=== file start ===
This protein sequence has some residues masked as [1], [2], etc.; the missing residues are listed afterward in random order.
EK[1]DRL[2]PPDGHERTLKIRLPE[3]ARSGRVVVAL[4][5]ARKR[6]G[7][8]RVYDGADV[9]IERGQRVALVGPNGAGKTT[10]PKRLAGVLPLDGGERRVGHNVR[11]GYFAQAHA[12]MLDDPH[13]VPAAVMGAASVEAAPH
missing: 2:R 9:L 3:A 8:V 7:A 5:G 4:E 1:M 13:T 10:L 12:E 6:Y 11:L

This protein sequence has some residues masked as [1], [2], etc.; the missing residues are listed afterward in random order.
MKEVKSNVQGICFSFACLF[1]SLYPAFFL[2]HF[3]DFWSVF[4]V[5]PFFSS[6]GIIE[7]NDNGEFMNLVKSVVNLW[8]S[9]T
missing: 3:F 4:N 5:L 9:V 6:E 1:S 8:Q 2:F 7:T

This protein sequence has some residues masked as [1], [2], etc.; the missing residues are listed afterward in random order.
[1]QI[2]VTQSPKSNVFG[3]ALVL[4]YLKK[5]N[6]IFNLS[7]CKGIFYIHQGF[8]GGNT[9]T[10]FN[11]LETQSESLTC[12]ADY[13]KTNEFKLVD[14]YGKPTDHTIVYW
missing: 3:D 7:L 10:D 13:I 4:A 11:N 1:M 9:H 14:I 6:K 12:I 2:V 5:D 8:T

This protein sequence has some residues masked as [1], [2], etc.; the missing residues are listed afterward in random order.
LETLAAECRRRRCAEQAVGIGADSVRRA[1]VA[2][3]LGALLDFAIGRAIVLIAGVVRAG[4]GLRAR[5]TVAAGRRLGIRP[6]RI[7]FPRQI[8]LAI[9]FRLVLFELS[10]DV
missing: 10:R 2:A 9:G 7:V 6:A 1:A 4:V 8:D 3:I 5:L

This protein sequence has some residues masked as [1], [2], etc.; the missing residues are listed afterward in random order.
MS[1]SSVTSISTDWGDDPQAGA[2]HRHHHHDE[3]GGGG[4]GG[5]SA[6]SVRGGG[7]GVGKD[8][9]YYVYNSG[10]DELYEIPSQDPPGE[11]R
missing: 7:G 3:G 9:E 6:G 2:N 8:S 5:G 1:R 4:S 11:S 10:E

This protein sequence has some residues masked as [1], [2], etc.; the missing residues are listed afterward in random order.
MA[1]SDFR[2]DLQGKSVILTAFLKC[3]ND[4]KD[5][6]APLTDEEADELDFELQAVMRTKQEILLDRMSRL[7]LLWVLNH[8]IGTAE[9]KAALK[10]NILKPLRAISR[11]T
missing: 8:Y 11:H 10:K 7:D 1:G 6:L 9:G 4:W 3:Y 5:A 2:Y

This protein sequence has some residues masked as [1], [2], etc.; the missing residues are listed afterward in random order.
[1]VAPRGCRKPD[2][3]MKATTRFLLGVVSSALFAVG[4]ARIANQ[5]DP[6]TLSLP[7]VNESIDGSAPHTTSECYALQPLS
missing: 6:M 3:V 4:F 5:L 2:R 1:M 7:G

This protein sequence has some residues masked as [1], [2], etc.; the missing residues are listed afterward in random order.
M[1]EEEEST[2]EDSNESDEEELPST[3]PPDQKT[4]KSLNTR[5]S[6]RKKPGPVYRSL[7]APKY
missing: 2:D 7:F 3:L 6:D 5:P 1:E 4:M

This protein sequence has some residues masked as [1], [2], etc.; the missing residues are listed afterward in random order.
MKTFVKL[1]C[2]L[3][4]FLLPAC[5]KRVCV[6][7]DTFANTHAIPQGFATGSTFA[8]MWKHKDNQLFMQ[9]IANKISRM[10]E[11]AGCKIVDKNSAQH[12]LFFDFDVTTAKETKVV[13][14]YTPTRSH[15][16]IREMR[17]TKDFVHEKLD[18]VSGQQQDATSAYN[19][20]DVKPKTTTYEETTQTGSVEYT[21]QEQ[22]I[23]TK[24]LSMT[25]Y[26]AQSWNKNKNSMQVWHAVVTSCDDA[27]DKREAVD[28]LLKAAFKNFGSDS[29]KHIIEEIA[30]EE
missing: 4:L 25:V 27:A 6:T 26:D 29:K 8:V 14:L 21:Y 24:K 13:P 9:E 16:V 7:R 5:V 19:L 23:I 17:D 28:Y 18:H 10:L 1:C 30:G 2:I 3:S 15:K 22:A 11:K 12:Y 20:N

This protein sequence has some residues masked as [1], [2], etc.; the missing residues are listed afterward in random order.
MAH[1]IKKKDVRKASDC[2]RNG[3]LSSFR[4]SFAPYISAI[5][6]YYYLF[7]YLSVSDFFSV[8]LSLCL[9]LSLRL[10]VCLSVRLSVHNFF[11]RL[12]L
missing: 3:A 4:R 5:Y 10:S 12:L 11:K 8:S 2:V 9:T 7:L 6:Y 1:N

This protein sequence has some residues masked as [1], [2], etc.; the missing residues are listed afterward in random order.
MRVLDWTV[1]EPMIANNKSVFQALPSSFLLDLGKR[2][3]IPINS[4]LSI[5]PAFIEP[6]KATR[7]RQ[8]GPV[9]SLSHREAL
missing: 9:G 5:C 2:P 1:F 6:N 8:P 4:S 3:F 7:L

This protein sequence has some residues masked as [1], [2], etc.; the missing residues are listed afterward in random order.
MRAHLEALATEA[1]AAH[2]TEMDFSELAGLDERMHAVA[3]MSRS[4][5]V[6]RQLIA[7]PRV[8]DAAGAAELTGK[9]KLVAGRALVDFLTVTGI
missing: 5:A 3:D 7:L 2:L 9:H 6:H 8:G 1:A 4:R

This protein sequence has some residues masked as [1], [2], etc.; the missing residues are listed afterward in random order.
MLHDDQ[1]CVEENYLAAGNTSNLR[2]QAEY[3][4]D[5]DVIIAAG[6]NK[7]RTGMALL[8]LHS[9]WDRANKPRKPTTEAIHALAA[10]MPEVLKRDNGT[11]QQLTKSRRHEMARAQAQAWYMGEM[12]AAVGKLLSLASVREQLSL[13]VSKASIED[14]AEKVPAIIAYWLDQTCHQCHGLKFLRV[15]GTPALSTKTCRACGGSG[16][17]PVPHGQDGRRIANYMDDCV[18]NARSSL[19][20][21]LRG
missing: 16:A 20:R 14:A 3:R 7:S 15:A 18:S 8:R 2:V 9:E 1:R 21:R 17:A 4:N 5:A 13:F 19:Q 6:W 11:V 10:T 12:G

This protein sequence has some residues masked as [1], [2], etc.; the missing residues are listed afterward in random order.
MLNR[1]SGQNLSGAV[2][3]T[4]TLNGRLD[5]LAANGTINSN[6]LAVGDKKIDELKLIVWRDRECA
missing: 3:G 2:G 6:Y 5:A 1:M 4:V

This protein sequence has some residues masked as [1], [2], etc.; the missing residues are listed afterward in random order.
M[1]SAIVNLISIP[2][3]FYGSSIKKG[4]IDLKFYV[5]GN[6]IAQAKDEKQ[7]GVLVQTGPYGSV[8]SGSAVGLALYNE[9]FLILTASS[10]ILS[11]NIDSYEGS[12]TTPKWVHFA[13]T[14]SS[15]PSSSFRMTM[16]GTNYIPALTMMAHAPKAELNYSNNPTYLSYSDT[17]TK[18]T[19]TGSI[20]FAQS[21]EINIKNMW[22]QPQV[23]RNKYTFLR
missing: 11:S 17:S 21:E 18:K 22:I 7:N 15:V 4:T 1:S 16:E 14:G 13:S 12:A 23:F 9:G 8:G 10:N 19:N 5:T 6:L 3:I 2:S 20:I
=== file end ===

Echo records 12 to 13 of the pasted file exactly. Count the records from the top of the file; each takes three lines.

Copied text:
This protein sequence has some residues masked as [1], [2], etc.; the missing residues are listed afterward in random order.
MRAHLEALATEA[1]AAH[2]TEMDFSELAGLDERMHAVA[3]MSRS[4][5]V[6]RQLIA[7]PRV[8]DAAGAAELTGK[9]KLVAGRALVDFLTVTGI
missing: 5:A 3:D 7:L 2:L 9:H 6:H 8:G 1:A 4:R

This protein sequence has some residues masked as [1], [2], etc.; the missing residues are listed afterward in random order.
MLHDDQ[1]CVEENYLAAGNTSNLR[2]QAEY[3][4]D[5]DVIIAAG[6]NK[7]RTGMALL[8]LHS[9]WDRANKPRKPTTEAIHALAA[10]MPEVLKRDNGT[11]QQLTKSRRHEMARAQAQAWYMGEM[12]AAVGKLLSLASVREQLSL[13]VSKASIED[14]AEKVPAIIAYWLDQTCHQCHGLKFLRV[15]GTPALSTKTCRACGGSG[16][17]PVPHGQDGRRIANYMDDCV[18]NARSSL[19][20][21]LRG
missing: 16:A 20:R 14:A 3:R 7:S 15:A 18:S 8:R 2:V 9:E 1:R 21:R 17:A 4:N 5:A 13:F 19:Q 6:W 11:V 10:T 12:G